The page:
Linux manpath Command Tutorial for Beginners (5 Examples)

Man pages in Linux is the go to spot for first-level support when it comes to command line utilities. As most of you would know, you just write 'man [command-name]' and the corresponding man page pops up. But do you know the path where these man pages are searched for?

In this tutorial, we will discuss manpath, a utility that shows you this information. But before we start with the explanation, it's worth mentioning that all examples here have been tested on an Ubuntu 18.04 LTS machine.

Linux manpath tutorial

The manpath command in Linux helps you determine search path for manual pages. Following is its syntax:

manpath [-qgdc?V] [-m system[,...]] [-C file]

And here's how the tool's man page describes it:

       If  $MANPATH is set, manpath will simply display its contents and issue
       a warning.  If not, manpath will determine a suitable manual page hier?
       archy search path and display the results.

       The  colon-delimited  path  is determined using information gained from
       the man-db configuration file - (/etc/manpath.config)  and  the  user's
       environment.

Following are some Q&A-styled examples that should give you a good idea on how the manpath command works.

Q1. How the manpath command works?

Basic usage is pretty straight forward - just execute 'manpath' sans any option.

manpath

For example, here's what the above command produced in output on my system:

/usr/local/man:/usr/local/share/man:/usr/share/man

So you can see, manpath produces a colon separated list of paths for manual pages.

Note that you can use the -g command line option in case you want to produce a manpath consisting of all paths named as 'global' within the man-db configuration file.

Q2. How to have catpath in output instead of manpath?

For this, use the -c command line option.

manpath -c

Here's how the tool's man page explains this operation:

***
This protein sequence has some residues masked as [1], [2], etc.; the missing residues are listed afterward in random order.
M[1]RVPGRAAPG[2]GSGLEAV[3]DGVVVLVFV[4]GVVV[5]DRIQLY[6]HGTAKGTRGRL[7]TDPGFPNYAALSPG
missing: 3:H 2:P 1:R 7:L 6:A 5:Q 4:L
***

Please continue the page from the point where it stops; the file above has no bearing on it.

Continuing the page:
Once the manpath is determined, each path element is converted to its relative catpath.

For example, here's the output produced on my system:

/var/cache/man/oldlocal:/var/cache/man/local:/var/cache/man

Q3. How to make manpath print debugging information?

For this, use the -d command line option.

manpath -d

For example, here's the output this command produced on my system:

How to make manpath print debugging information

Agreed, you may not use this option very frequently, but you should at least be aware of it in case you need to debug the tool's output.

Q4. How to make manpath access other OS' manual hierarchies?

For this, use the -m command line option. Here's how the tool's man page explains this option:

-m system[,...], --systems=system[,...]
             
If  this  system  has access to other operating sys?
              tem's manual hierarchies, this option can be used to
              include  them  in the output of manpath.  To include
              NewOS's manual page hierarchies use  the  option  -m
              NewOS.

              The  system  specified can be a combination of comma
              delimited operating system names.   To  include  the
              native  operating  system's manual page hierarchies,
              the system name man must be included in the argument
              string.  This option will override the $SYSTEM envi?
              ronment variable.

Q5. How to make manpath use a custom config file?

By default, manpath fetches information from the following file:

/etc/manpath.config

However, if you want, you can force manpath to read any other file. This you can do using -C command line option.

manpath -C NEWFILE-PATH

Conclusion

If your Linux command line work involves dealing with man pages, the manpath command is a helpful tool for you. Here, in this tutorial, we have discussed majority of manpath command line options. For more info on the tool, head to its man page.

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